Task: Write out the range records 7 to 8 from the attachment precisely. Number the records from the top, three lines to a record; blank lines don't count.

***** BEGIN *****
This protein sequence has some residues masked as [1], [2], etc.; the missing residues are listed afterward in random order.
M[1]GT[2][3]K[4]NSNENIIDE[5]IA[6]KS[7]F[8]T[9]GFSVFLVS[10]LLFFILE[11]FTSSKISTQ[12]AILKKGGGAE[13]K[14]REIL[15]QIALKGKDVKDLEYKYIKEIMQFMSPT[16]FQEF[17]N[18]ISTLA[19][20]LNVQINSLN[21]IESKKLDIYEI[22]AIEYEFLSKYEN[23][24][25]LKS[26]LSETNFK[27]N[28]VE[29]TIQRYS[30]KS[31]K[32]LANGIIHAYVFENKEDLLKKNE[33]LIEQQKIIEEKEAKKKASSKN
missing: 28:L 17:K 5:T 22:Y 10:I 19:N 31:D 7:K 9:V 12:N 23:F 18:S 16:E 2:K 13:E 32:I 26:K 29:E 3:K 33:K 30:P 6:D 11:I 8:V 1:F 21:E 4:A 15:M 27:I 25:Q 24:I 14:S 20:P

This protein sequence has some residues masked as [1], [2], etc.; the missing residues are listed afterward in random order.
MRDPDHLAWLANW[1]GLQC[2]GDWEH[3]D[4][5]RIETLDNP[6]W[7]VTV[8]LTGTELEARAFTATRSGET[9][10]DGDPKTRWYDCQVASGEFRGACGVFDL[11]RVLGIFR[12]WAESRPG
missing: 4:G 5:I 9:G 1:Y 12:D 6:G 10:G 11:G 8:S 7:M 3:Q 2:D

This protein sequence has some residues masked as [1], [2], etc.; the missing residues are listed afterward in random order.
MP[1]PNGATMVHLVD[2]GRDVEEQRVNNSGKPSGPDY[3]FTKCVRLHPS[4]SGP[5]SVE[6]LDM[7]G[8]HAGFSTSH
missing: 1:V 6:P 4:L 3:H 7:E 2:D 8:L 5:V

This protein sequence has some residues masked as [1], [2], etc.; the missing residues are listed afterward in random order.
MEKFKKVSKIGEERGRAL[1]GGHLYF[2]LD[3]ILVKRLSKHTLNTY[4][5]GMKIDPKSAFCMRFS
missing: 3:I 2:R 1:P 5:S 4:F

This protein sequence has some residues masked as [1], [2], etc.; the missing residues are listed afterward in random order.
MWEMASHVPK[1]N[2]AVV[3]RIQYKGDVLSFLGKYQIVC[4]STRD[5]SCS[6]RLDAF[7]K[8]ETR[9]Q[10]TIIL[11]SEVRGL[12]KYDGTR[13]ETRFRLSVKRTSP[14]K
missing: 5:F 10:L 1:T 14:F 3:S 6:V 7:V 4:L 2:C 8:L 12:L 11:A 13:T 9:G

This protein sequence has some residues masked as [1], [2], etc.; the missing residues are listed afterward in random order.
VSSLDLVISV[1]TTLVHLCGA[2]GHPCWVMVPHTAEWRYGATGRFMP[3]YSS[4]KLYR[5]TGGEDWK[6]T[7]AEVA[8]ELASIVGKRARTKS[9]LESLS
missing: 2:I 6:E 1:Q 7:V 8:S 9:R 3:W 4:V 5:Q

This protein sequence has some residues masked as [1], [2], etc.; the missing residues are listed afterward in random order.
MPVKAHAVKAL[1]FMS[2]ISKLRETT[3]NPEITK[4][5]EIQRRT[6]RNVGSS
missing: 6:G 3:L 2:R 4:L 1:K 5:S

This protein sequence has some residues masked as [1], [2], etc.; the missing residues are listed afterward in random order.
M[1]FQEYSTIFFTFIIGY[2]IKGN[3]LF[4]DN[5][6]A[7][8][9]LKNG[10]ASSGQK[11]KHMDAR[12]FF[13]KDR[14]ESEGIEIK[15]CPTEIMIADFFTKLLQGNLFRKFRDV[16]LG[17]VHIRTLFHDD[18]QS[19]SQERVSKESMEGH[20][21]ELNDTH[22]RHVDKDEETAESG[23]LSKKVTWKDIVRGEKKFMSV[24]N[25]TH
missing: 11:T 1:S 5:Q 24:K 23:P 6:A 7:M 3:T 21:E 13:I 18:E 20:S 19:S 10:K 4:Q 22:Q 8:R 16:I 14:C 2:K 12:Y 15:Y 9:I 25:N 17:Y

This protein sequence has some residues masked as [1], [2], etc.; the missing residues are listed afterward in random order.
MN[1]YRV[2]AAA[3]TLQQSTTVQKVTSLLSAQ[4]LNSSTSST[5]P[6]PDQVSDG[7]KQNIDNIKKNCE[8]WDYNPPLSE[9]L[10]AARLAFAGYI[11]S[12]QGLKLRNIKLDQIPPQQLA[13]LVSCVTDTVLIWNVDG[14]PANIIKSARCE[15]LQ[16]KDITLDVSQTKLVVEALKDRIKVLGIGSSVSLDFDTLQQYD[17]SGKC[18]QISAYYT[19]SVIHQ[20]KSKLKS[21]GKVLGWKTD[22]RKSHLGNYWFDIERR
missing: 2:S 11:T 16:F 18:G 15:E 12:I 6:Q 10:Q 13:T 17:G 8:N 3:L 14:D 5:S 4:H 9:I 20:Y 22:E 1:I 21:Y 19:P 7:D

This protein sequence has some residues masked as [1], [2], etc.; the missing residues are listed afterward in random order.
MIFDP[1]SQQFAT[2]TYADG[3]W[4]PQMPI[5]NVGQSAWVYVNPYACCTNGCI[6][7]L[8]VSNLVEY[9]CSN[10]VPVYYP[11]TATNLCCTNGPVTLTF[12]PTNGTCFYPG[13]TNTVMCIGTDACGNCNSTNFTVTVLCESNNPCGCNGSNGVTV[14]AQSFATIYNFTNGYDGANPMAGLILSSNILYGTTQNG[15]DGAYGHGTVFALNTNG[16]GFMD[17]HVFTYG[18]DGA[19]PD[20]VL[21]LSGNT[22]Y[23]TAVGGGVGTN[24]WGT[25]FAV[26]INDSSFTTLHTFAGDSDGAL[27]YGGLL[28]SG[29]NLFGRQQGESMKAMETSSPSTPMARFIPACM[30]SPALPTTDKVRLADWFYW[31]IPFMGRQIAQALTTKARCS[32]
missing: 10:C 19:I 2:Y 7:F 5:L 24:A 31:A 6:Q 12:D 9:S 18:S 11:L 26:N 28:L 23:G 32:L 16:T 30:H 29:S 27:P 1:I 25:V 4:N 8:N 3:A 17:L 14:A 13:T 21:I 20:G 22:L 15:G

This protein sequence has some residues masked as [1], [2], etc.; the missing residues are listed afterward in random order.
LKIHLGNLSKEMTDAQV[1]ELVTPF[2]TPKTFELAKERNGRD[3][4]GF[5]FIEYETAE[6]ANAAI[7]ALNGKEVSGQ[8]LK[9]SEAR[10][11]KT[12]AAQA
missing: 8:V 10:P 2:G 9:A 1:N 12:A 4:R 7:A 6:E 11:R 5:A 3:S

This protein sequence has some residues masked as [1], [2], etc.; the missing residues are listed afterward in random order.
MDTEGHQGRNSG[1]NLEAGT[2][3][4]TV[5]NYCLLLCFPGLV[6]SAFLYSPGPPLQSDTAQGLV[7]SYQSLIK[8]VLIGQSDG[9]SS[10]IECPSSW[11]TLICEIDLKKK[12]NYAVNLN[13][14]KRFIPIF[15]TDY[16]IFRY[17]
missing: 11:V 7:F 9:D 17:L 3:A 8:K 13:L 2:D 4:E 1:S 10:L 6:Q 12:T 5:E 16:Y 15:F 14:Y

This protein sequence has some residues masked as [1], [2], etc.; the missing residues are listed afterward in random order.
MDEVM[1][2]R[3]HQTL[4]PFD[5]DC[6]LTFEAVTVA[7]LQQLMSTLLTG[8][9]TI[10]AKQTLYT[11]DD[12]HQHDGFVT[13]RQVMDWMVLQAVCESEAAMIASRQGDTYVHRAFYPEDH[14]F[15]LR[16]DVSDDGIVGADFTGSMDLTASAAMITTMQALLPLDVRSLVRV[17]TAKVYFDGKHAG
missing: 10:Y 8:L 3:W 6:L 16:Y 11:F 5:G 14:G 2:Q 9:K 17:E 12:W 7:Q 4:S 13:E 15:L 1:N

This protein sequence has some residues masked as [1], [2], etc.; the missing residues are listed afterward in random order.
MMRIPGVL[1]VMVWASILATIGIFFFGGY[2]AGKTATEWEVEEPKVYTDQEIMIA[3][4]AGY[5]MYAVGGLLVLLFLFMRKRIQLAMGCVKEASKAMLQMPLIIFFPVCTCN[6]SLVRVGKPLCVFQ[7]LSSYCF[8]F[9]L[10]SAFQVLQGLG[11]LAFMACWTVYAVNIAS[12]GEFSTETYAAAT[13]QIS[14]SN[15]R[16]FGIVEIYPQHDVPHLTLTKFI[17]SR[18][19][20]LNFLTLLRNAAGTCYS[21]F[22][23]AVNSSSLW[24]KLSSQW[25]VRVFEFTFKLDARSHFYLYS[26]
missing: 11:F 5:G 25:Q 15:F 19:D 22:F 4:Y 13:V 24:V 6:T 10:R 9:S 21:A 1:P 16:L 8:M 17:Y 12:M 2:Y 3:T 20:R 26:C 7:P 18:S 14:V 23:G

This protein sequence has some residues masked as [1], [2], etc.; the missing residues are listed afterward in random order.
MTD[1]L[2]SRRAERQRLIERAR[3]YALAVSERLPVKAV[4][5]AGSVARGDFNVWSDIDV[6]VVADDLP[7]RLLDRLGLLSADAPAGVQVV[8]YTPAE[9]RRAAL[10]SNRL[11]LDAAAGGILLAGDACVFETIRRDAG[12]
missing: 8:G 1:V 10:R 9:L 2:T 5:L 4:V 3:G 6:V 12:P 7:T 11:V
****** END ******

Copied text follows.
This protein sequence has some residues masked as [1], [2], etc.; the missing residues are listed afterward in random order.
MPVKAHAVKAL[1]FMS[2]ISKLRETT[3]NPEITK[4][5]EIQRRT[6]RNVGSS
missing: 6:G 3:L 2:R 4:L 1:K 5:S

This protein sequence has some residues masked as [1], [2], etc.; the missing residues are listed afterward in random order.
M[1]FQEYSTIFFTFIIGY[2]IKGN[3]LF[4]DN[5][6]A[7][8][9]LKNG[10]ASSGQK[11]KHMDAR[12]FF[13]KDR[14]ESEGIEIK[15]CPTEIMIADFFTKLLQGNLFRKFRDV[16]LG[17]VHIRTLFHDD[18]QS[19]SQERVSKESMEGH[20][21]ELNDTH[22]RHVDKDEETAESG[23]LSKKVTWKDIVRGEKKFMSV[24]N[25]TH
missing: 11:T 1:S 5:Q 24:K 23:P 6:A 7:M 3:T 21:E 13:I 18:E 20:S 19:S 10:K 4:Q 22:Q 8:R 16:I 14:C 2:K 12:Y 15:Y 9:I 25:N 17:Y